Regarding the accident itself, Officer Jones testified that he found black tire marks running from one side of the highway to the other, ending at the estimated point of impact; that these tire marks, in his opinion, were caused by skidding rather than braking; that the accident was caused by defendant's west-bound car sideswiping the east-bound car of decedent; and that the estimated point of impact was four-feet south of the south edge of the pavement, that being the lane of traffic in which the decedent was traveling. Officer Jones testified that, in his opinion based upon his training and experience as a police officer, the defendant was under the influence of intoxicants.

Dr. W.E. Badger, a medical doctor practicing in Hobbs, testified as to the injuries suffered by both the decedent and defendant, whom he saw at the Lea General Hospital on November 10, 1962. Regarding the physical condition of defendant, he was asked:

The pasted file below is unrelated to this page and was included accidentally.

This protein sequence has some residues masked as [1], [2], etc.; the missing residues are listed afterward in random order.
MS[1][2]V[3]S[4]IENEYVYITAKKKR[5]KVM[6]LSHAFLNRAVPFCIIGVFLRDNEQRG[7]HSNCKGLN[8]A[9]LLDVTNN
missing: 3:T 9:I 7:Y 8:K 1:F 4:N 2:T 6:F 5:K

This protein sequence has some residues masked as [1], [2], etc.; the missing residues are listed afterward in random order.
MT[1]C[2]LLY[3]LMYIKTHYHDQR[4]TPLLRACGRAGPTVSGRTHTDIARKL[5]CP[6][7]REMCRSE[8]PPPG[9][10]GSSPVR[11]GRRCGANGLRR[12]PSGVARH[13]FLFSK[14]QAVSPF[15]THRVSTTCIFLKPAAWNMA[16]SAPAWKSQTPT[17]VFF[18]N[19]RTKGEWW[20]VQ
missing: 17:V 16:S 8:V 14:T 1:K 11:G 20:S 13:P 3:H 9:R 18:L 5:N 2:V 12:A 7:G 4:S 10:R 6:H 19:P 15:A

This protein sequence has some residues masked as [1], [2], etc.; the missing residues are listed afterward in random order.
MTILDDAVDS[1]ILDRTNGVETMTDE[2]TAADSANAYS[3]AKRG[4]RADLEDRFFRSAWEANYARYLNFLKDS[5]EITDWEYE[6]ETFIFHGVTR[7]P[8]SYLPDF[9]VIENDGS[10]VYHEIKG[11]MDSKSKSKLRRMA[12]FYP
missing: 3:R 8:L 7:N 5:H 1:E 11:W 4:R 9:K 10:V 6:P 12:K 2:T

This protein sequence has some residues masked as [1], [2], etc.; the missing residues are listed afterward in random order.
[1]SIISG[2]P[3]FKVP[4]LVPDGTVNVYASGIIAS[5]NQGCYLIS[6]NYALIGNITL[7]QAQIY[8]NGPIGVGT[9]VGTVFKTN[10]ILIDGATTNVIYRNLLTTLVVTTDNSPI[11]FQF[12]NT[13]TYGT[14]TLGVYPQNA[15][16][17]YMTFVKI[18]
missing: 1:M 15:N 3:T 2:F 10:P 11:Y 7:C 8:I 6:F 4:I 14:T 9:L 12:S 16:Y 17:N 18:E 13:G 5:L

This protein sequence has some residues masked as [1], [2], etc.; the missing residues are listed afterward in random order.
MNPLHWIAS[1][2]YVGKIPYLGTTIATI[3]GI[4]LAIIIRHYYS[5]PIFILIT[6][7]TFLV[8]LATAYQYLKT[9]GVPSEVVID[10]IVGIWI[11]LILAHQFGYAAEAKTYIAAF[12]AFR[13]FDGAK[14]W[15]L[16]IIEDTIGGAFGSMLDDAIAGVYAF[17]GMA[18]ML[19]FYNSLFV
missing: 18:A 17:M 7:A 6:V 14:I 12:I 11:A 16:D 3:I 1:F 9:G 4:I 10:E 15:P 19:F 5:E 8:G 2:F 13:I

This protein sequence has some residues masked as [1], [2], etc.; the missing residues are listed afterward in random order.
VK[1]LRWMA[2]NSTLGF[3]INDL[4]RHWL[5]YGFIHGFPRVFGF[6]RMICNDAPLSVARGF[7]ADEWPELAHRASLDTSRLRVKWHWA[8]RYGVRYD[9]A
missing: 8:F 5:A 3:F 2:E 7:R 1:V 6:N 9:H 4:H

"Q. Now, will you state what it was, if you now recall, that Mr. Fields said to you when you offered him the last time the blook [sic] alcohol test? "A. He said, `Lets not do it and say we did.' "Q. Now, what, if anything, did you notice unusual about the condition of Mr. Fields? "A. He was somewhat disheveled. His eyes were bloodshot and red. He staggered somewhat when he walked. He couldn't stand without swaying. He had odor of alcohol on his breath. "Q. From what you observed there, did you form an opinion at that time, and do you have one now as to whether Mr. Fields at that time was under the influence of alcoholic beverages? "A. In my opinion, he was."